Second, Capital Bank invests in security technologies like Guardian Analytics and PhishLabs to better monitor our customers’ accounts and test our defenses. Lastly, Capital Bank invests in process and people – e.g. we have sharply increased our IT and Fraud department staffing, and we train all our associates to spot suspicious activity and react swiftly. There was an incident when one of our customers got a phone call from a Capital Bank relationship banker notifying him that there was a suspicious check against the account because the signature looked odd. The customer explained they had changed their signature and thanked us for our diligence and attention to detail. This illustrates the power or a community bank – Capital Bank bankers know our customers. Our customers appreciate this level of diligence and the peace of mind it can provide.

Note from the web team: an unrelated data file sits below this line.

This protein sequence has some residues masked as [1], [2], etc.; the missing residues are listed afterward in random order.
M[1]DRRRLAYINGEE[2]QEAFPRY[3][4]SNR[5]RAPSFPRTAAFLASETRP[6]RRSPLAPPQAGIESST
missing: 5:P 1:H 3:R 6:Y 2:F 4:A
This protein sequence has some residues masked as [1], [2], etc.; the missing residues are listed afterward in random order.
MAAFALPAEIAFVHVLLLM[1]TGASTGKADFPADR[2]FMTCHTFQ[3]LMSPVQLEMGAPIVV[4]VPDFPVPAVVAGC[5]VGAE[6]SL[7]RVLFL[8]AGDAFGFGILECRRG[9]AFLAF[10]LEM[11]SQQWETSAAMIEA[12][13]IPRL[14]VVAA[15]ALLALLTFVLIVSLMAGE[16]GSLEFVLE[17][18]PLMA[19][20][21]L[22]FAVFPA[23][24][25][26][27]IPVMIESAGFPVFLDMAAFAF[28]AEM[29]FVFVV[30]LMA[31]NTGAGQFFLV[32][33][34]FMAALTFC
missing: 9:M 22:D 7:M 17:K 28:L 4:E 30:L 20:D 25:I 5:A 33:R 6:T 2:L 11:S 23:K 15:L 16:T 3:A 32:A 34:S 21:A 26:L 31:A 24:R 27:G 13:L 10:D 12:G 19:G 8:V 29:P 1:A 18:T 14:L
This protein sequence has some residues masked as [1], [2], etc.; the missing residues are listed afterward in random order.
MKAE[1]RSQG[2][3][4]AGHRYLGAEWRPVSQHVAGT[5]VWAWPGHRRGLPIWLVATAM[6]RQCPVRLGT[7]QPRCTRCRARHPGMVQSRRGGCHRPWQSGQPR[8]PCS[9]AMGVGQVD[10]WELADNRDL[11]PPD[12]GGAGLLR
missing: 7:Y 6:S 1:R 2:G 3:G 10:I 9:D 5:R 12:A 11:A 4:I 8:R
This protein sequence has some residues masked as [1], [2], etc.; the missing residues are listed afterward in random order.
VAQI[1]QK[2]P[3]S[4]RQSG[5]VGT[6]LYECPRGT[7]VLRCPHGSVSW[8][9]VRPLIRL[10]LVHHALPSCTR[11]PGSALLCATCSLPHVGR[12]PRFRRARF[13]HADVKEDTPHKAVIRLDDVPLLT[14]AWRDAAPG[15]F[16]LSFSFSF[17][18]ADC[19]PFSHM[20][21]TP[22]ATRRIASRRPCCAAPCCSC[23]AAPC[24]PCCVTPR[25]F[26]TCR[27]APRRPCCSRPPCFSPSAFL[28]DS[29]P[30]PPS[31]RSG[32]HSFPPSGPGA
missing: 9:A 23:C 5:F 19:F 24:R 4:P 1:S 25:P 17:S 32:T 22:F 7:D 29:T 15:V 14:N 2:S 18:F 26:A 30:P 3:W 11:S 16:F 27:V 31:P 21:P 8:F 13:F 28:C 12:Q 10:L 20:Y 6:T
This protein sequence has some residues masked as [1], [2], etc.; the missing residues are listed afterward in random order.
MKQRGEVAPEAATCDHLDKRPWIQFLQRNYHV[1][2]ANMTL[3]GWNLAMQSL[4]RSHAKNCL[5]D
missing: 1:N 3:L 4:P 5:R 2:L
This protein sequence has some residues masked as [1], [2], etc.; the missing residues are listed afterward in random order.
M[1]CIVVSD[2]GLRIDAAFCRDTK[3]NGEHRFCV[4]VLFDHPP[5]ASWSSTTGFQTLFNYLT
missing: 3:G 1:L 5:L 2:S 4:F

CEOCFO: Why pay attention to Capital Bank?

Mr. Barry: Over the past several years we started to chart a different course than many of the other community banks that are out there. I hope that as we go down that path and have the chance to look back several years hence that it will become evident that Capital Bank has a unique approach to community banking. We offer most of the products and capabilities of a large bank but retain the customer and market knowledge of a community bank. All sits on an entrepreneurial, forward leaning culture that embraces technology. To date, we have had a lot of success in terms of growth, profitability and customer wins. I think by charting this different approach to banking, we are going to continue to succeed in the future.


"Over the past several years we started to chart a different course than many of the other community banks. I hope that as we go down that path and have the chance to look back several years hence that it will become evident that Capital Bank has a unique approach to community banking...[with] an entrepreneurial, forward leaning culture that embraces technology.”- Ed Barry


Capital Bank, NA.



Jessica Lasko

202-492-8684 (m)

Capital Bank, NA.